The Irish Times view on the Brazilian election: time for a change

Brazilians have the chance to correct the error of electing Jair Bolsonaro to the presidency - they should take it

When Brazilians go to the polls in Sunday’s general election they have the chance to correct the mistake they made four years ago, when they catapulted the obscure far-right politician Jair Bolsonaro into the presidency. During nearly four years in office the former army captain has shown himself to be a toxic mix of cruelty and incompetence.

His malevolent nature is perhaps best illustrated by his attempt at the height of a global pandemic that has claimed the lives of almost 700,000 Brazilians to associate Covid vaccines with AIDS. His misogyny and homophobia, not to mention racism in one of the world’s most mixed-race societies, have damaged the public administration of Latin America’s biggest country, reversing decades of hard-won social advances. Under cover of official negligence the most irresponsible and often criminal elements of Brazil’s agricultural and mining sectors have been given license to pillage the environment, with global implications for the fight against climate change.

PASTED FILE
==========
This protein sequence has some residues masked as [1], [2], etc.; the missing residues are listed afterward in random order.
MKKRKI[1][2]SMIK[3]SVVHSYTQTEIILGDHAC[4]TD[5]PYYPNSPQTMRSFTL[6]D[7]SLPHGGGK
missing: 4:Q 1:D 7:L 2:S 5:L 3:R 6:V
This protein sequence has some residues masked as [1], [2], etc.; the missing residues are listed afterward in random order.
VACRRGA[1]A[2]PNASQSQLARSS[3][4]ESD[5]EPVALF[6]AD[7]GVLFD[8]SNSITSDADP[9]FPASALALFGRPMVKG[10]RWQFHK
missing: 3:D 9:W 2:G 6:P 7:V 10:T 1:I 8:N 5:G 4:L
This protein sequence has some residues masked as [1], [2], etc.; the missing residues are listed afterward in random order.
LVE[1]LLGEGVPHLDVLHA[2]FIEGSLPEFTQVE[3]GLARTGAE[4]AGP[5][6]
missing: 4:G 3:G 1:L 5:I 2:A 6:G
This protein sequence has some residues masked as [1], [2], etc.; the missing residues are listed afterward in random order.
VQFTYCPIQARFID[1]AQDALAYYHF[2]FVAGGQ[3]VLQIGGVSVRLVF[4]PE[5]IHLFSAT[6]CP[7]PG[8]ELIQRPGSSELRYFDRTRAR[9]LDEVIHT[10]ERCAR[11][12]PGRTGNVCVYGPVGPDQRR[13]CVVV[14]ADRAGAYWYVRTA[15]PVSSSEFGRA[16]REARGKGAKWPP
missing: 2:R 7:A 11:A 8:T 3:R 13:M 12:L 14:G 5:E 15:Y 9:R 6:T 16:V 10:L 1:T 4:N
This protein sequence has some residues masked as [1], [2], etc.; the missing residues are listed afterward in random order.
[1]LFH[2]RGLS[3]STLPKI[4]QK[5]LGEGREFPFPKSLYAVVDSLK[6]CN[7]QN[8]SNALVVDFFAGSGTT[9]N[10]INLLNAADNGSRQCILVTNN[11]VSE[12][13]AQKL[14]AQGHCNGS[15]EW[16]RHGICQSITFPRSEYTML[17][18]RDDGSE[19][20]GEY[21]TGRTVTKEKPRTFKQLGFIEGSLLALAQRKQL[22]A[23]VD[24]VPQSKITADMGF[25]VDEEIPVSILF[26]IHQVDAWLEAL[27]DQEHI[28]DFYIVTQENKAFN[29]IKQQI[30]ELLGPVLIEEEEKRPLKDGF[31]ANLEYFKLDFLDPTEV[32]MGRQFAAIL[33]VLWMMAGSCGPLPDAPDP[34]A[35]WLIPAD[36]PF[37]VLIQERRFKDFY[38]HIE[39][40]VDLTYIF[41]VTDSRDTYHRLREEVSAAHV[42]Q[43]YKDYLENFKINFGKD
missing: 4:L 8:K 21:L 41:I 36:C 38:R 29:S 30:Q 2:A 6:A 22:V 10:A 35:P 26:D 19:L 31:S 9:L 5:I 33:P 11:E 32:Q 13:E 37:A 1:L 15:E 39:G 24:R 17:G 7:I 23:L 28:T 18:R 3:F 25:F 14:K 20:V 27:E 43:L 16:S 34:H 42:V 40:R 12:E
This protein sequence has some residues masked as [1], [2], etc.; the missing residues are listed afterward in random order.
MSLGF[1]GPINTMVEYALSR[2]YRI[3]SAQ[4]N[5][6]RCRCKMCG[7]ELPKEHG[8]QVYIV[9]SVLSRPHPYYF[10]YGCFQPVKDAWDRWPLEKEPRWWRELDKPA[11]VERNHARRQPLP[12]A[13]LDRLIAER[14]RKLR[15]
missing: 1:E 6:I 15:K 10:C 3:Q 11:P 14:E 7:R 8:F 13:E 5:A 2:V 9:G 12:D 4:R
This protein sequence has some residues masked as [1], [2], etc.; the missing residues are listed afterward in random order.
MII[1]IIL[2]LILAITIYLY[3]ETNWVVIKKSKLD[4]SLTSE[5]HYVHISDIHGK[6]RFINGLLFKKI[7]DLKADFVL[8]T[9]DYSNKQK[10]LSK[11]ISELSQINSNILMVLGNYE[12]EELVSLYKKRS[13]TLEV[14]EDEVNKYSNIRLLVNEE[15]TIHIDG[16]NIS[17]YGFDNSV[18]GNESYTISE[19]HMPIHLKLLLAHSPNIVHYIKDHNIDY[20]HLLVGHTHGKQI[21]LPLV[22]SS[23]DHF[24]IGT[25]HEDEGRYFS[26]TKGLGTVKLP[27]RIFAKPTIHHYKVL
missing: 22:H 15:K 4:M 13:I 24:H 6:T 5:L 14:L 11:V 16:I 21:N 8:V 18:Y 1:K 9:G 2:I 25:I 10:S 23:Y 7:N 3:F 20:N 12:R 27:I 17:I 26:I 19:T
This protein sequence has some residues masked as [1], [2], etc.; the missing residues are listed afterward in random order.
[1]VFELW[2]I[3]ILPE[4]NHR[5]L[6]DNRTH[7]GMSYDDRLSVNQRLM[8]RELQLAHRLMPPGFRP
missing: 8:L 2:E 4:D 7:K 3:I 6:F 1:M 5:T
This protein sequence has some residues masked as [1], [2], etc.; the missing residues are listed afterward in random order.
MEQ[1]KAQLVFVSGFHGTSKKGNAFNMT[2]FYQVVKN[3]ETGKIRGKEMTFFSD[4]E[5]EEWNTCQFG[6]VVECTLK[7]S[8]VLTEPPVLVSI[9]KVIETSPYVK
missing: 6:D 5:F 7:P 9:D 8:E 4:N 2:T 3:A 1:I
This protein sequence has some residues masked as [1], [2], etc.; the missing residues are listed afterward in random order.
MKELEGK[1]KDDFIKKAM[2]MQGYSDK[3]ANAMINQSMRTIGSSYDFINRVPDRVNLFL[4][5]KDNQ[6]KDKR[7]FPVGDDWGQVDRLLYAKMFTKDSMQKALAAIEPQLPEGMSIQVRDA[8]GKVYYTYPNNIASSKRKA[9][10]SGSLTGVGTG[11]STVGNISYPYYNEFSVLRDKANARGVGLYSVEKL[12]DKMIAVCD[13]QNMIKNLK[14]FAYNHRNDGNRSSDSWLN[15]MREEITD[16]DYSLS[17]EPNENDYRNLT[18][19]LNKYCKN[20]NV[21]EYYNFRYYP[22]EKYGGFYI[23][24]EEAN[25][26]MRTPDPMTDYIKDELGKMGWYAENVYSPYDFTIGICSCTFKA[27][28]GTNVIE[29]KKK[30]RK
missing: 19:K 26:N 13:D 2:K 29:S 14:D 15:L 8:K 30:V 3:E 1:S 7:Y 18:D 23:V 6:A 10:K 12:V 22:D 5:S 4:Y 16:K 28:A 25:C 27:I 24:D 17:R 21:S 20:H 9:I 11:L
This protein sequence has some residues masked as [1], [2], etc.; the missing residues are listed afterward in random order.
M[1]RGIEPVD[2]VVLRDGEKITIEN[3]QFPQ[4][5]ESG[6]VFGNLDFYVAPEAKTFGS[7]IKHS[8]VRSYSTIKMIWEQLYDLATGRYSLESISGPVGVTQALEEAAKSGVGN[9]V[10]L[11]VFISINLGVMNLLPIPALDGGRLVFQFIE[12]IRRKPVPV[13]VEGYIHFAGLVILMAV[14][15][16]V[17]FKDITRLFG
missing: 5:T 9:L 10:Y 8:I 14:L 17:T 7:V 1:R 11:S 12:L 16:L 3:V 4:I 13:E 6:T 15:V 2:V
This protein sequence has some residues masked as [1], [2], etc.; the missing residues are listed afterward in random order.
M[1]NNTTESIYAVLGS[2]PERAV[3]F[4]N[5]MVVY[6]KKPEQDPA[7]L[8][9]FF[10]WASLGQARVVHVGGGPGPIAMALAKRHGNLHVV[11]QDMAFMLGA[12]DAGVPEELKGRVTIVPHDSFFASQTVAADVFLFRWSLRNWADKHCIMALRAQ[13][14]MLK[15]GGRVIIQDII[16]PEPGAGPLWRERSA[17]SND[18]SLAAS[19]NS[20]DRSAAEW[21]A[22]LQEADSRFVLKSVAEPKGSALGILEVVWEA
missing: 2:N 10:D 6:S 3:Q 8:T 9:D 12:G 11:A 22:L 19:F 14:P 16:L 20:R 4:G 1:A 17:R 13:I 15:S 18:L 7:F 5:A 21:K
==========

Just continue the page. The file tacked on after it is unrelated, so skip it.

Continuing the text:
The true spirit of “bolsonarismo” is the will of the strongest triumphing over the rule of laws which are in place to protect the vulnerable. The latest example of this disregard for rules can be seen in the president’s preparations to challenge the election result. Having claimed to speak in the name of “the people” against the country’s institutions, he is working assiduously to throw Brazil’s highly regarded voting system into chaos if, as every poll predicts, the people now reject him.

The best defence against an attempt to steal the election would be for voters to hand the frontrunner, former president Luiz Inácio Lula da Silva, outright victory on Sunday, thus avoiding the need for a run-off round. Another four weeks of campaigning would be highly fraught. The European Union should also make clear to Brazil’s military, which the president is seeking to recruit for his authoritarian adventure, that the country faces isolation should the democratic will of the people be thwarted. For all its shortcomings the world’s fifth-largest democracy deserves to outlive the failed Bolsonaro experiment.